When even Nate Silver, editor-in-chief of ESPN's FiveThirtyEight blog and ABC News Special Correspondent, thinks Republicans are favorites to win back control of the Senate, you know things are going in the right direction.
The Republican Party – America’s allegedly conservative party – has momentum on its side. Conservatives in 2013 kept focus on President Obama’s unfair, unworkable and unaffordable health care law while liberals tried to stifle debate, and the result has been a favorable electoral landscape few predicted a year ago.
But six months out from the November midterm elections, there is plenty of time for the forces of the status quo to arrest this conservative momentum.
The lessons of the 2012 election cycle are plain in the history books for all to see. When Republicans keep their heads down, worry about “not making ourselves the issue,” and stick to safe, silent stump speeches, the vociferous left has everything it needs to reframe the debate on the terms upon which it prospers.
To avoid this outcome, conservatives must stay on offense and keep our agenda before the American people. That means continuing to make the case that ObamaCare must be replaced with an alternative that lowers cost and increases choice in health care.
Recent polling suggest the law “is more likely to motivate opponents than supporters to vote — a critical element in midterm elections when turnout often is low.”
While health care will be an important issue in the 2014 election, it shouldn’t be the only conversation.
Conservatives must put forward an anti-cronyism, anti-corporate welfare agenda that uplifts all Americans, not just the elites. Such an agenda would resonate with Americans’ deep-seated frustration with Washington, which is a well-oiled machine for those powerful enough to hire an army of lobbyists to descend on lawmakers, staff and bureaucrats.
There are many obvious planks to a pro-America, anti-Washington platform that can be built over the next six months.
Most importantly, they should commit to the elimination of the Export-Import Bank which then-Senator Obama called a “fund for corporate welfare” in 2008. By standing up to the Chamber of Commerce, Boeing and a host of Wall Street interests that profit from the taxpayer-backed bank, the Republican Party can credibly tell the American people they are fighting to end corporate welfare.
Their anti-cronyism agenda should not stop there, though. They should make the case for breaking up the higher education cartels and empowering students and parents by embracing Senator Mike Lee’s (R-Utah) Higher Education Reform and College Opportunity Act.
They should ensure taxpayers are never again asked to bail out reckless mortgage lenders, which precipitated the 2008 financial crisis. They can do this by embracing the excellent work of Rep. Jeb Hensarling (R-Texas) and the House Financial Services Committee and pass the Protect Taxpayers and Homeowners Act.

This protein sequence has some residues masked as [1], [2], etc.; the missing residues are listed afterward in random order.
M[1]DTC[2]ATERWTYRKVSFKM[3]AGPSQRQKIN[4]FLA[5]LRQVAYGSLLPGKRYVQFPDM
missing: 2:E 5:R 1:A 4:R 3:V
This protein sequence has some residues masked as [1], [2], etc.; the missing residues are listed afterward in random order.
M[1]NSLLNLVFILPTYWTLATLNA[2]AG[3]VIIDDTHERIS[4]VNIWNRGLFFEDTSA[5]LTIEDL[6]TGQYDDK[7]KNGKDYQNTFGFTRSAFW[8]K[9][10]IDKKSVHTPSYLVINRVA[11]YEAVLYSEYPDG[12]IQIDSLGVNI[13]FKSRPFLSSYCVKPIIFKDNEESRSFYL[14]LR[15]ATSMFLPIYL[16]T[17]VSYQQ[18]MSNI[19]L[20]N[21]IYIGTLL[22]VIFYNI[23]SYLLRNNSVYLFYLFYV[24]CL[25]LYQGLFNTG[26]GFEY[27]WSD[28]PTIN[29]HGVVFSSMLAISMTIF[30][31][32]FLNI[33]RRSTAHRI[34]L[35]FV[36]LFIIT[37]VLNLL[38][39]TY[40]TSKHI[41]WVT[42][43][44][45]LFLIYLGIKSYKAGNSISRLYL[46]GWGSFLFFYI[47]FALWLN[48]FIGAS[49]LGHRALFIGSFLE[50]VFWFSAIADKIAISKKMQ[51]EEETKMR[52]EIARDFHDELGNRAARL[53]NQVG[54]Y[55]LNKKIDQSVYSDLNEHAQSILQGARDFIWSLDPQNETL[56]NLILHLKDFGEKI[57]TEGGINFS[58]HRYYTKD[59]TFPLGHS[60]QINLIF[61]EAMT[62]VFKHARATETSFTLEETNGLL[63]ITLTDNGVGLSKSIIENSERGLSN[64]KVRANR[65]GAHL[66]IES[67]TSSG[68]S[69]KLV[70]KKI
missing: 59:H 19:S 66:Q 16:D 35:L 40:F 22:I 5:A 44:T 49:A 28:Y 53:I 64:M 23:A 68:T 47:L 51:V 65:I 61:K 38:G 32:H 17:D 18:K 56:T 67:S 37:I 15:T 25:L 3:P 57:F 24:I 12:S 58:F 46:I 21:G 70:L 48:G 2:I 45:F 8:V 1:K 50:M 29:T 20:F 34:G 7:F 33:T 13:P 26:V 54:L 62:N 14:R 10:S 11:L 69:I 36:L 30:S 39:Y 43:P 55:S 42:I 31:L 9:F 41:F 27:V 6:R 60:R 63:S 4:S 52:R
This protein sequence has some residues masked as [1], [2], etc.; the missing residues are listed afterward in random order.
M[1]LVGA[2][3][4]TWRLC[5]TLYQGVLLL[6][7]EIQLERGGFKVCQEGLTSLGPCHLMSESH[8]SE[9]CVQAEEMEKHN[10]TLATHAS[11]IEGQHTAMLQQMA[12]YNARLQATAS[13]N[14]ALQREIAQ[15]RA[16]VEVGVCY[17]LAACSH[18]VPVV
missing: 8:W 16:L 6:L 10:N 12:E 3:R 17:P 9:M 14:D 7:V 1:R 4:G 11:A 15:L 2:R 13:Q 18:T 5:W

One of the most egregious examples of Washington using its powers to prop up well connected interests is our nation’s tax code. They should ensure special interests no longer hijack the tax code for their own purposes, by allowing the corrupt so-called “tax extenders” to expire and then moving quickly to put forward a fair, pro-growth tax code. Wind-energy, NASCAR, and the horse racing industry have no business using our nation’s laws to give themselves a leg up on the rest of us.
An anti-cronyism, anti-corporate welfare agenda also complements the GOP’s focus on ObamaCare by ensuring the same health care insurers that brought us the law are not eligible for taxpayer bailouts.
Republicans have a rare window in Washington to shape the way Americans conceive of the next national campaign.
An anti-cronyism agenda will pay dividends in 2014 by finally forcing Democrats to defend the very corporate welfare they claim to despise. And by turning conventional wisdom on its head, the Republican Party will be well positioned not only to win in 2016, but to pursue the type of policy reforms the country so desperately needs.
An agenda that stays on offense by empowering Main Street against the special interests that run Washington from their perch on K Street is a minority position in the GOP today. But Mark Twain had it right over 100 years ago: “In the beginning of a change, the patriot is a scarce man, and brave, and hated and scorned. When his cause succeeds, the timid join him, for then it costs nothing to be a patriot.”
America is dying for a political party that appeals to the patriotism in each of us.
Democrats want to claim this mantle, but it is their focus on centralized power that creates the environment for special interests to flourish.
The Republican Party should find the courage to fight for all Americans, not just those who today are politically powerful.